My one dollar find — The Horror in the Museum and other tales by H.P. Lovecraft and others

The Horror in the Museum and other tales

by H.P. Lovecraft and others
Panther Books, 1975


While sifting through the yellowed and musty trade paperbacks of my local used bookstore my eye caught the name H.P. Lovecraft in bold large yellow lettering. I quickly snatched it up for its price was one dollar. Though its cover was heavily creased and pages aged, I was sure they were filled with mythos goodness or so I thought. I brought it home and as I turned to the table of contents I found only one story was credited to Lovecraft and co-written at that. Needless to say, I was a bit confused. I started reading the first entry, Lovecraft’s Revisions by August Derleth and it quickly became apparent to what I had picked up.

Throughout Lovecraft’s career, he eked out a living not through the stories which we know him for but by revising and correcting other hopeful writers manuscripts. The bulk that work was corrections of grammar, punctuation, syntax and the like. A very few stories that fit his narrow macabre interest he would rework, assist the author or completely rewriting it for the author. The majority of these stories never saw print but some did get published and credited to other authors. The stories within this book are some of those stories in which Lovecraft reworked to be his own but received no authors credit for.

Below I’ve done my best from spoiling any of the juiciest of surprises. If you want to experience them for yourself in their purest form, please skip the following light summaries. Each of these stories can be found in full at the

The Horror in the Museum by Hazel Heald
George Roger owner of Roger’s Museum, a wax museum, displays in a private area separated by a curtain with a sign that reads “Adult only”  monstrosities unseen, unthought of, by any sane human. These grotesque works resemble nothing known to man but with Roger’s skill, a former artisan of Madame Tussaud, these alien creatures come to life. Stephen Jones our narrator for this tale, visits the museum and becomes obsessed with George’s creations. Stephen, a nonbeliever to Roger’s claims that these creatures are real, seeks a dialogue with their creator. He is lead to a small office where George tries to convince Stephen of their origin with his tales of the south pacific and presents photographs backing up his claims. Despite the evidence presented Stephen remains skeptical. Stephen continues to frequent the museum to further debate Roger’s claims. Many heated debates take place between the skeptic and showman. In one debate Stephen claims that he is unafraid of Roger’s wax creations. George tests Stephen’s bravery and challenges him to be locked up in the museum overnight, which he accepts. That night Stephen’s bravery and skepticism are put to the test.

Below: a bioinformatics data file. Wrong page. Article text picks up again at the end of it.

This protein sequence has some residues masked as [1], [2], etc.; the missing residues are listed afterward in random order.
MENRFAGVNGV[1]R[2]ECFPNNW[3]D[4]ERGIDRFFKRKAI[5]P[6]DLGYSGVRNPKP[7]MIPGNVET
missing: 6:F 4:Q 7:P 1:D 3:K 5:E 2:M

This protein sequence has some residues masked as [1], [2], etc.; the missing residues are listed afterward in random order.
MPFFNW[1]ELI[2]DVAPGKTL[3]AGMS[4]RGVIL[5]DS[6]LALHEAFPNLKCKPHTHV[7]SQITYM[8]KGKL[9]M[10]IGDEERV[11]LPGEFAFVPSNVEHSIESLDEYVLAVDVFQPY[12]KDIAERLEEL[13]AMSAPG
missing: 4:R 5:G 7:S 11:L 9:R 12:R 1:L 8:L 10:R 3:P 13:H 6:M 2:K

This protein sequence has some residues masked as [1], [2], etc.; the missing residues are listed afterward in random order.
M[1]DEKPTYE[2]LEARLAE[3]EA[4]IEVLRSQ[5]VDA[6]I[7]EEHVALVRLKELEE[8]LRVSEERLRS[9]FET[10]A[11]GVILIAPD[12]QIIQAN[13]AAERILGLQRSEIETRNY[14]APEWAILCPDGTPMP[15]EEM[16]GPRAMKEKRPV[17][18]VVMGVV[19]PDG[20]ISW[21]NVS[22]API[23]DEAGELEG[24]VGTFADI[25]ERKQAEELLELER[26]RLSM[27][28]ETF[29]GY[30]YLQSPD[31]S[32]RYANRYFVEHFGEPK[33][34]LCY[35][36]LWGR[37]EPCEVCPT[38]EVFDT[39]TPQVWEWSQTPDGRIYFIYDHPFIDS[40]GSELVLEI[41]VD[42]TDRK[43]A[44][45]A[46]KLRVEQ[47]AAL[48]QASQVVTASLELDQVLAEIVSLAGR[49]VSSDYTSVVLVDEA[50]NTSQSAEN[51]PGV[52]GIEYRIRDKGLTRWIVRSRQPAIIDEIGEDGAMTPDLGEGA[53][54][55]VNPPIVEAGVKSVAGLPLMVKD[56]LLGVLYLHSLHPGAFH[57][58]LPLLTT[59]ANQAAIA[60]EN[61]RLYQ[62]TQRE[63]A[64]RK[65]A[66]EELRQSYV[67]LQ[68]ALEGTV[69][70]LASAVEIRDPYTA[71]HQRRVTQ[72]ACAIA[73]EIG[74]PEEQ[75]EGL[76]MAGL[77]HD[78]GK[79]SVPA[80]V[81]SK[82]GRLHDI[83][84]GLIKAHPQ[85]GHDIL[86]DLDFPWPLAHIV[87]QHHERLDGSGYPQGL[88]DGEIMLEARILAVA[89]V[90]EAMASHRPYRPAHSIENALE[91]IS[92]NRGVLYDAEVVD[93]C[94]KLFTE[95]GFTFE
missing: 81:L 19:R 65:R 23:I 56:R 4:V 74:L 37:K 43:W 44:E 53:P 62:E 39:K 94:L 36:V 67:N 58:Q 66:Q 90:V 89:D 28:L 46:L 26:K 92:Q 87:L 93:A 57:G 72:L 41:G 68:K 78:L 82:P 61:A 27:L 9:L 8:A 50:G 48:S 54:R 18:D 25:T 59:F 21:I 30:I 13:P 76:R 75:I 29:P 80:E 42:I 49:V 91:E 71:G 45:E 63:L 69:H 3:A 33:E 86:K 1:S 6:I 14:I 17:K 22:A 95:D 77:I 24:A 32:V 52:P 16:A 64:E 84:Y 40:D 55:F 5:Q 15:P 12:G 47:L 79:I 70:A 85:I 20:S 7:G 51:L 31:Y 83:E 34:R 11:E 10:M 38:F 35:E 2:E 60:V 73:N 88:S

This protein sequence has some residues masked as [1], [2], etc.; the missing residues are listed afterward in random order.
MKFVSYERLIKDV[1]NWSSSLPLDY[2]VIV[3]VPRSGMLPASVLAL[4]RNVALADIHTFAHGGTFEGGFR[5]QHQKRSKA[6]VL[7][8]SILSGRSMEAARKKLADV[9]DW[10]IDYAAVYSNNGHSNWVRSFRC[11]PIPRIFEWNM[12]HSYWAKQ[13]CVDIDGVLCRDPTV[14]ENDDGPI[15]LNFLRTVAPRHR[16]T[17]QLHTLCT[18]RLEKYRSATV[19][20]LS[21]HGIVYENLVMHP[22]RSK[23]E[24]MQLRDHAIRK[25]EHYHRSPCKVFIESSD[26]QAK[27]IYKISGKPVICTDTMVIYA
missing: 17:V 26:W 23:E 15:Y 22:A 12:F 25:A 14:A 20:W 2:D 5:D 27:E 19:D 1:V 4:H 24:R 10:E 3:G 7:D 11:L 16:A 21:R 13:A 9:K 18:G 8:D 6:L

The Crawling Chaos by H.P. Lovecraft and Elizabeth Berkeley
The narrator of the story, De Quincey is administered opium by a physician but is given too much of the drug. De Quincey slips into a surreal world which he travels throughout in this tale. His tale is filled with dreamy imagery and a dark vision for the future.

Four O’Clock by Sonia H. Greene
In the early hours of the morning, our narrator waits for a horror that is set to arrive at four o’clock. As the hands of a clock move closer to its destination our narrator reflects on her fears. She speaks of revenge and a buried body not far away. As four arrives so does the fears she regales.

Winged Death by Hazel Heald
In a hotel room the body of Thomas Slauenwite, M.D. is found dead along with an ink scrawled a message on the ceiling, an unusual dead fly floating in a bottle of ammonia, and the doctor’s journal. The on-scene coroner, Johannes Bogaert, reads the dead man’s journal and discovers that Thomas Slauenwite, M.D. has committed the murder of his colleague Henry Moore, a fellow researcher in Africa. The doctor wrote in his journal of his ingenious and elaborate murder scheme which comes to explain the scene found in the hotel room.

The Loved Dead by C. M. Eddy, Jr.
The story begins with the narrator reflecting on his past transgressions as he hides from the police. Our narrator’s crime is loving those who no longer live, the dead, and in the most intimate way, necrophilia. He recalls how he would find work with morticians and undertakers to be close to the dead until he was found out and forced to go into hiding.

The Ghost-Eater by C. M. Eddy, Jr.